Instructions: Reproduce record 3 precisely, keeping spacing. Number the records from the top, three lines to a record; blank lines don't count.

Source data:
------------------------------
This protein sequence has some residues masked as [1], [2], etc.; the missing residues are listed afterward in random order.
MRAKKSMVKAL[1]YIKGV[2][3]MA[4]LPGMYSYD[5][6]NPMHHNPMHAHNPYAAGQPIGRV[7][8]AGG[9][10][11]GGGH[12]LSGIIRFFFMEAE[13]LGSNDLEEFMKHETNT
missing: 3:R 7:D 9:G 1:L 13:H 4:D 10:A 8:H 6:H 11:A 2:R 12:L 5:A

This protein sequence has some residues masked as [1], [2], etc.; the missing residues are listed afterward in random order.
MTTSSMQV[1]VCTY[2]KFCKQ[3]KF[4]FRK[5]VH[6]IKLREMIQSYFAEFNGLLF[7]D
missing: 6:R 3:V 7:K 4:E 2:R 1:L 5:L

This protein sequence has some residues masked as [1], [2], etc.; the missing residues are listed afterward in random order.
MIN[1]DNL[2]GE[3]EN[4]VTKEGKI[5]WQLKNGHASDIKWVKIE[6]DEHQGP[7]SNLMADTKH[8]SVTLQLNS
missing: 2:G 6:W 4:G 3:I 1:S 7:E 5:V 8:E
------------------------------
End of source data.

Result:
This protein sequence has some residues masked as [1], [2], etc.; the missing residues are listed afterward in random order.
MIN[1]DNL[2]GE[3]EN[4]VTKEGKI[5]WQLKNGHASDIKWVKIE[6]DEHQGP[7]SNLMADTKH[8]SVTLQLNS
missing: 2:G 6:W 4:G 3:I 1:S 7:E 5:V 8:E